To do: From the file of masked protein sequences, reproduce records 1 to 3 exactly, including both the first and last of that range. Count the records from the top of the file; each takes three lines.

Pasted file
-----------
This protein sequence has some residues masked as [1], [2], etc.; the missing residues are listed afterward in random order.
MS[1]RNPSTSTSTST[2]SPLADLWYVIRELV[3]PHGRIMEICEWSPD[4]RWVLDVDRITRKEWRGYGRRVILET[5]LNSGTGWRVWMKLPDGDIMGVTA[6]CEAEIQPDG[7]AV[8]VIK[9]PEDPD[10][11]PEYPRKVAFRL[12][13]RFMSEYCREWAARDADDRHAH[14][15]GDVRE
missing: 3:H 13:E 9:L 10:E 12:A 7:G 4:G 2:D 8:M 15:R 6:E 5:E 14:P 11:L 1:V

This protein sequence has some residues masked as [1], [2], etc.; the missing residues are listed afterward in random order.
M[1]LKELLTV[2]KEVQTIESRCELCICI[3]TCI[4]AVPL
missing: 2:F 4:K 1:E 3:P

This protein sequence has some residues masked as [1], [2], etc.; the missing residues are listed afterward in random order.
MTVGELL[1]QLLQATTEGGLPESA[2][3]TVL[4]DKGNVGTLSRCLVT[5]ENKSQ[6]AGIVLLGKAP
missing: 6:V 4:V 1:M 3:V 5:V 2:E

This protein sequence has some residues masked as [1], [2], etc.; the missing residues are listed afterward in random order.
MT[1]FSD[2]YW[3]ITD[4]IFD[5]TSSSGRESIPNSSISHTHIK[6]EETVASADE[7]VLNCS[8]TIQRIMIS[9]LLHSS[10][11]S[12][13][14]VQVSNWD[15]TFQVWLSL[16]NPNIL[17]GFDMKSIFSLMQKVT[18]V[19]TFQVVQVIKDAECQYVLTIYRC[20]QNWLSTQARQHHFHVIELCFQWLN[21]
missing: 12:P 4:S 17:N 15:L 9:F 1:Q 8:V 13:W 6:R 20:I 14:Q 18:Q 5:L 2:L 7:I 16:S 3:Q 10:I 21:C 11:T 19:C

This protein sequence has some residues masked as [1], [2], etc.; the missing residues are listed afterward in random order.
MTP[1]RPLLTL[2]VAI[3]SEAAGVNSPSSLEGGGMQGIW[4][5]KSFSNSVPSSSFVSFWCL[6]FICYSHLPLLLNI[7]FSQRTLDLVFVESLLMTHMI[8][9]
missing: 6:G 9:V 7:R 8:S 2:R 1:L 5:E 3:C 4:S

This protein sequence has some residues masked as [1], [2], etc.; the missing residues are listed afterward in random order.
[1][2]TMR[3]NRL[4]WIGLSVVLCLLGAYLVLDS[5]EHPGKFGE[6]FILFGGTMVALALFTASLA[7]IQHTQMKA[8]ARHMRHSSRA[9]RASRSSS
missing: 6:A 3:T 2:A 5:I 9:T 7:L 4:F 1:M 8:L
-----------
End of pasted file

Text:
This protein sequence has some residues masked as [1], [2], etc.; the missing residues are listed afterward in random order.
MS[1]RNPSTSTSTST[2]SPLADLWYVIRELV[3]PHGRIMEICEWSPD[4]RWVLDVDRITRKEWRGYGRRVILET[5]LNSGTGWRVWMKLPDGDIMGVTA[6]CEAEIQPDG[7]AV[8]VIK[9]PEDPD[10][11]PEYPRKVAFRL[12][13]RFMSEYCREWAARDADDRHAH[14][15]GDVRE
missing: 3:H 13:E 9:L 10:E 12:A 7:G 4:G 2:D 8:M 15:R 6:E 5:E 14:P 11:L 1:V

This protein sequence has some residues masked as [1], [2], etc.; the missing residues are listed afterward in random order.
M[1]LKELLTV[2]KEVQTIESRCELCICI[3]TCI[4]AVPL
missing: 2:F 4:K 1:E 3:P

This protein sequence has some residues masked as [1], [2], etc.; the missing residues are listed afterward in random order.
MTVGELL[1]QLLQATTEGGLPESA[2][3]TVL[4]DKGNVGTLSRCLVT[5]ENKSQ[6]AGIVLLGKAP
missing: 6:V 4:V 1:M 3:V 5:V 2:E